Posted By Norman Gasbarro on July 29, 2016
Three African American males of Civil War service age were located in 1860s censuses or draft records of the Millersburg and Upper Paxton Township area. These men are presented here in the hope that a reader can add additional information about them. Did they serve in the military during the Civil War? What happened to them after the war?
Levi Hudson, age 22, a Black male living alone, was found in the 1860 Census for Millersburg, Dauphin County. He claimed to be born in New York and at the time of the census was working as a barber. He owned no real property and his net worth was about $50.
His white neighbors were George Knoll, a 23 year old student druggist and Mathew Freck, a 64-year old gentleman who was born in Baden (Germany), with real property valued at $1600 and personal property valued at $200.
At the date of this writing, Levi Hudson has not been located in any prior or subsequent censuses nor has be been located in any military records including draft records.
John Jenkins (or John Jenkens), age 27, a Black male living with his family, wife Catherine Jenkins, a Black female, age 28, and son William Jenkins, age 4, was found in the 1860 Census for Upper Paxton Township, Dauphin County, Pennsylvania. He and the other members of family were born in Pennsylvania, and at the time of the census, he was working as a farm hand. He owned no real property and his net worth was given as $100.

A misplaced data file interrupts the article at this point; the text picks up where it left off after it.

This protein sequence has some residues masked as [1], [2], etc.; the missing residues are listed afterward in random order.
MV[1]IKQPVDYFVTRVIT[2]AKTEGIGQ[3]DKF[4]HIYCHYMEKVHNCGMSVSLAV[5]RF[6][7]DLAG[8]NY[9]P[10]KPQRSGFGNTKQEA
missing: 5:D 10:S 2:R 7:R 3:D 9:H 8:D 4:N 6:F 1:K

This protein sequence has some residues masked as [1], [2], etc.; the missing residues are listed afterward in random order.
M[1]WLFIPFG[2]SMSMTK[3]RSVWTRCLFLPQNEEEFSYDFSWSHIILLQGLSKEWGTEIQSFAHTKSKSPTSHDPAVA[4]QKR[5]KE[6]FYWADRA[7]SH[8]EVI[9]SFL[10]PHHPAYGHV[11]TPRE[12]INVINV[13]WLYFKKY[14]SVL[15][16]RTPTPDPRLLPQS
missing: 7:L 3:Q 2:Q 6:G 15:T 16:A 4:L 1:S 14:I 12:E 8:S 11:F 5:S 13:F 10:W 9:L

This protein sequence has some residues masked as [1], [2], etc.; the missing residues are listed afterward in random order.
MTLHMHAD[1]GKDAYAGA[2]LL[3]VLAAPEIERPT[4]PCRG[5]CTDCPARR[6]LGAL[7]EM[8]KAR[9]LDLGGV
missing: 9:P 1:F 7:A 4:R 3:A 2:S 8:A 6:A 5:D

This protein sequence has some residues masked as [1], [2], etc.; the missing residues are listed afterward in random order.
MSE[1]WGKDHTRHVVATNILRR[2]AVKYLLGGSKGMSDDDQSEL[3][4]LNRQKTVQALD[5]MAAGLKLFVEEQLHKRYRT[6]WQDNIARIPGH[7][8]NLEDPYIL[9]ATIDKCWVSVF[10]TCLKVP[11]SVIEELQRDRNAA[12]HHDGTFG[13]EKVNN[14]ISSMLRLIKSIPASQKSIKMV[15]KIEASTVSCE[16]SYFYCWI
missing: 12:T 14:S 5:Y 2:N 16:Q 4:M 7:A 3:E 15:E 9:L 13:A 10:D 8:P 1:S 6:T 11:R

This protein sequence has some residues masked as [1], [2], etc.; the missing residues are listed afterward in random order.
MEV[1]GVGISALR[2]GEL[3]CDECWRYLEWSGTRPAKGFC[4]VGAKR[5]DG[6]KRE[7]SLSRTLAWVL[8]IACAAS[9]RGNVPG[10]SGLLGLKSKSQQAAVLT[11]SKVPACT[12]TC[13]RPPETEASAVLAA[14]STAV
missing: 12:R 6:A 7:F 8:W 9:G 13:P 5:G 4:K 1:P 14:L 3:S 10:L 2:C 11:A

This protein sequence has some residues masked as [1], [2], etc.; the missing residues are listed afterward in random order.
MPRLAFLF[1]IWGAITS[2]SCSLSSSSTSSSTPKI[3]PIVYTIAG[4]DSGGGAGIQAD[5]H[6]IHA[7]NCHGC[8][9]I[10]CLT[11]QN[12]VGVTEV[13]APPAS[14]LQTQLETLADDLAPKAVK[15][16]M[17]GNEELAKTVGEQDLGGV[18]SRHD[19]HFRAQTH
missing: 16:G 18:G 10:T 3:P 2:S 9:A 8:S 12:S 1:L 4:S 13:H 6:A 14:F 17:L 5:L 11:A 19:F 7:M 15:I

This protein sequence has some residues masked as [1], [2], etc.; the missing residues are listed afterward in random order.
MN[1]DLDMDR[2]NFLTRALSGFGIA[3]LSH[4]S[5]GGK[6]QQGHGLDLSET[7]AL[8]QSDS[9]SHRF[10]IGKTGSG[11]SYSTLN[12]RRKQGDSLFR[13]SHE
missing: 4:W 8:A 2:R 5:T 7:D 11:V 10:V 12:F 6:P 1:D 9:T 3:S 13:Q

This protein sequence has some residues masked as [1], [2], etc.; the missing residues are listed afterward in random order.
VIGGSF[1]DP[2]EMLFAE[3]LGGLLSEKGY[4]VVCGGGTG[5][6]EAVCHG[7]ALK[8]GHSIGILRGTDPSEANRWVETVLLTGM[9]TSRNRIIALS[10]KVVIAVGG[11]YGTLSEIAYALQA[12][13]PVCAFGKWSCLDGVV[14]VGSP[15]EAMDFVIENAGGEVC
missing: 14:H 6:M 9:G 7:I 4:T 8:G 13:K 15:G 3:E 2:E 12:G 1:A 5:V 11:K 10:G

His white neighbors were Lewis Rutter, a 25 year old farm hand, married with children, whose net worth was $150, and Joseph Kreamer, a 30 year old ferry man, also married with children, with real property worth $1800 and personal property worth about $1000.
At the date of this writing, John Jenkins has not been located in any prior or subsequent censuses nor has be been located in any military records including draft records.
Henry Thomas, age 30 in 1863, was found in the U.S. Civil War Draft as a resident of Millersburg, Dauphin County. He was working as a laborer at the time and was single.
He was identified as a possible veteran in an e-mail sent to the Project by Kathy Krotser Mumma on 6 July 2016. She was trying to identify Civil War soldiers who were not recognized on the Millersburg Soldier Monument, but was unable to locate any additional information on him other than the draft registration. It is currently believed that the names on the plaque on that monument represent less than one-third of the men who served in the Civil War from the Millersburg and Upper Paxton Township area, but it is not known why so many men were not identified or ignored on that memorial. Surprisingly, several charter members of the Kilpatrick G.A.R. Post are also not named on the plaque.
At the date of this writing, Henry Thomas has not been located in any prior or subsequent censuses nor has be been located in any military records other than the draft registration.
Readers are invited to add information in the comments section of this blog post or send the information via e-mail.
Censuses and the draft record are from Ancestry.com.